Do not think that I came to bring peace on earth. I did not come to bring peace but a sword. For I have come to set a man against his father, a daughter against her mother, and a daughter-in-law against her mother-in-law’; and a man’s enemies will be those of his own household. He who loves father or mother more than Me is not worthy of Me. And he who loves son or daughter more than Me is not worthy of Me. And he who does not take his cross and follow after Me is not worthy of Me. He who finds his life will lose it, and he who loses his life for My sake will find it.
What this means is that our relationship with Jesus must come before all other earthly loyalties. And this is where our allegiance to Him is tested. Christ Jesus calls us to what Dietrich Bonhoeffer famously referred to as “costly discipleship”. One in which we take up our cross and we die to the applause of the world. Because this is what it means to bear witness to Christ in a world which lives in rebellion to Him.
Alistair Beggs to Differ
A social media storm obviously erupted recently then, when the well-respected evangelical preacher Alistair Begg, told a Christian grandmother that she should attend a transgender wedding involving her grandson so that she wouldn’t be perceived as being “unloving, judgmental, critical, and unprepared to countenance anything.”
It should be noted that Begg does not support gay marriage and neither would he commend Christians usually attending a gay wedding. But Begg suggested that he would advise someone to sometimes attend as a way of showing love and preserving the relationship.
Since then though, Begg has doubled-down on his comments stating that he “is not yet ready to repent over this…I don’t have to”. (This was probably in response to the article by Robert Gagnon which can be viewed here). Some evangelical Christians agree with Begg that the decision to go a gay or transgender wedding is a ‘disputable matter’ (i.e. Rom. 14), which should be left to an individual’s conscience. But an increasing number of theologians and pastors teach that Christians should not celebrate an LGBTIQ marriage by attending.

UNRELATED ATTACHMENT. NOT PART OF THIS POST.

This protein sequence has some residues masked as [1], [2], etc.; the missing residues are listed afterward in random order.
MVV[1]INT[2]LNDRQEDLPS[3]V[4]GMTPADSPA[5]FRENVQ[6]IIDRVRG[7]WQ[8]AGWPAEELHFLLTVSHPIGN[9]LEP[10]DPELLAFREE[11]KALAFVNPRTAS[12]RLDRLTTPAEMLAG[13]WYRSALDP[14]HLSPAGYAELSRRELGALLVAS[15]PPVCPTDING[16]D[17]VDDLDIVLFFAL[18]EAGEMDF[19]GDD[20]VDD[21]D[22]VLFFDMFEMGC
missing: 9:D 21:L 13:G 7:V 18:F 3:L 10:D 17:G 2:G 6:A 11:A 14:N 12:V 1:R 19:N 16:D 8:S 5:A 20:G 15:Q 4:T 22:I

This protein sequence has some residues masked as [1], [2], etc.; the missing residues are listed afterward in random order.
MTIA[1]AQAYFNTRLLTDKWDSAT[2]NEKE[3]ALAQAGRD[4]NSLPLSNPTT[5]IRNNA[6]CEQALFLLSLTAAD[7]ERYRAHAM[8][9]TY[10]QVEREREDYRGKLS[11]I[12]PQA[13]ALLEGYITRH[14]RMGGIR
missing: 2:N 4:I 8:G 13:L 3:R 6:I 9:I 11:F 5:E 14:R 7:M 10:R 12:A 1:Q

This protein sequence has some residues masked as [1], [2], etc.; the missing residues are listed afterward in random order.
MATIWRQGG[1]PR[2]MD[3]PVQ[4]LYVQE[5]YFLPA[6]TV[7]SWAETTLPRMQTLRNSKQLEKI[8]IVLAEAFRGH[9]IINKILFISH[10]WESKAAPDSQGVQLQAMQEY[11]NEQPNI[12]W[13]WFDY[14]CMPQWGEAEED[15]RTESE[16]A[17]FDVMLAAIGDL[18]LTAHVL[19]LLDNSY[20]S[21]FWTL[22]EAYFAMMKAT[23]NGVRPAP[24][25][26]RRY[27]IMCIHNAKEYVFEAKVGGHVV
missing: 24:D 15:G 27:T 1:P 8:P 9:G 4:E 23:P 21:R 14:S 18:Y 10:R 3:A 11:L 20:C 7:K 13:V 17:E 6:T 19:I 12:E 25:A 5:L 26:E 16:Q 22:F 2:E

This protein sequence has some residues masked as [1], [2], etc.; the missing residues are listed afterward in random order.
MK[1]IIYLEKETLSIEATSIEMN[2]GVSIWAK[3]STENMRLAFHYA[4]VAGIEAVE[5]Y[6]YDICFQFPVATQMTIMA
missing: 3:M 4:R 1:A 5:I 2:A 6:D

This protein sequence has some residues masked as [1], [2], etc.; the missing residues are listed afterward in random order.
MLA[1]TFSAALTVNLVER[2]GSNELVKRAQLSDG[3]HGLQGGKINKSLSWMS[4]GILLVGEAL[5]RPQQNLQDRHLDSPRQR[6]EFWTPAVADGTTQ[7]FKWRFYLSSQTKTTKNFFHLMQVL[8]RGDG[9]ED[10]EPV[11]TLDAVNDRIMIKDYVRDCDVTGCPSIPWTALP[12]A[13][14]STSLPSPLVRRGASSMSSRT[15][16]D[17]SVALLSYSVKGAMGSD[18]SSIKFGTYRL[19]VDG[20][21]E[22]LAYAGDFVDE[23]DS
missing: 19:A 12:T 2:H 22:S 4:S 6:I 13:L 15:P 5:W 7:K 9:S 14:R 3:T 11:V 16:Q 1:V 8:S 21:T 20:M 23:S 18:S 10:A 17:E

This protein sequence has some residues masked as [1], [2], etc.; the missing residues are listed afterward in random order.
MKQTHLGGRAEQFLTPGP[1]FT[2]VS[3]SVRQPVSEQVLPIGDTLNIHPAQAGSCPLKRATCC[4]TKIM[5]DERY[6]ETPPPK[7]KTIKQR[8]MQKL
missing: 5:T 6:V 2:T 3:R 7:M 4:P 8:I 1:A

An Ancient Problem
The problem is actually not a modern one but was an issue which even the people in Jesus’ day faced. John the Baptist famously confronted Herod over his incestuous marriage to Herodias, his brother Philip’s wife (Matt. 14:1-12; Mark 6:14-29; Luke 3:19-20). John was both imprisoned and later beheaded due to his confrontation with Herod and Herodias over their incestuous ‘marriage’.
This is a helpful analogy in that it helps us to see the issue from another perspective and an angle of which we are yet to be confronted with, namely incest. What follows then is a ten-point summary as to why a Christian should never support or even attend an LGBTIQ union.
First, If a Christian Goes Then They Would Have to Publicly Declare Their Objection in the Service of the LGBTIQ Marriage from Proceeding
The Presbyterian Church of Australia’s Public Worship and Aids to Devotion Committee, outlines that the congregation—and also couple—be asked the following questions:
Declaration of Lawfulness
If anyone can show any reason why this marriage would not be lawful, let them now declare it.